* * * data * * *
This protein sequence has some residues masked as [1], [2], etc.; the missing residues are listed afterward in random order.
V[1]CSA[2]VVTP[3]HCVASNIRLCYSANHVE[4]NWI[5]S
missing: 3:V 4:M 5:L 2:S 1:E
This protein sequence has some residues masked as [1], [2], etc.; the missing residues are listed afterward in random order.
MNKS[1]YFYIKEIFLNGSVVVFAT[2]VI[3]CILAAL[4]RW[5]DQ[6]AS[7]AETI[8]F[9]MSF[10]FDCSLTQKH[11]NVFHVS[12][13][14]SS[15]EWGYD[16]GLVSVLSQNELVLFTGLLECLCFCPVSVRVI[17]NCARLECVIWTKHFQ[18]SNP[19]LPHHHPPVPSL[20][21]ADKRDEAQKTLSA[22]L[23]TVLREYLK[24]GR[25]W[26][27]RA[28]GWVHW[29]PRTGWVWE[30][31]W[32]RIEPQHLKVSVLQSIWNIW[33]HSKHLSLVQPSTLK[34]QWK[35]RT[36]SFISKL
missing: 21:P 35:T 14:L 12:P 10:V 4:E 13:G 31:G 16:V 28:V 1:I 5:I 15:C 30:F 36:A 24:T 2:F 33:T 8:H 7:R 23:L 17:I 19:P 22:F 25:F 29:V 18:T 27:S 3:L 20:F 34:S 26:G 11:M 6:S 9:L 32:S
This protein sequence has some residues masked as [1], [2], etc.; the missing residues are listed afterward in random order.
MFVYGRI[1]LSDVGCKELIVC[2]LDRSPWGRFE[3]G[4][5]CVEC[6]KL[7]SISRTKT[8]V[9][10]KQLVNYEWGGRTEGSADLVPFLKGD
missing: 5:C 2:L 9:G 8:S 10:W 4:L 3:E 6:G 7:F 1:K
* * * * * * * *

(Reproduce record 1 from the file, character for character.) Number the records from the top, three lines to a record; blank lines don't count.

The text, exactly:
This protein sequence has some residues masked as [1], [2], etc.; the missing residues are listed afterward in random order.
V[1]CSA[2]VVTP[3]HCVASNIRLCYSANHVE[4]NWI[5]S
missing: 3:V 4:M 5:L 2:S 1:E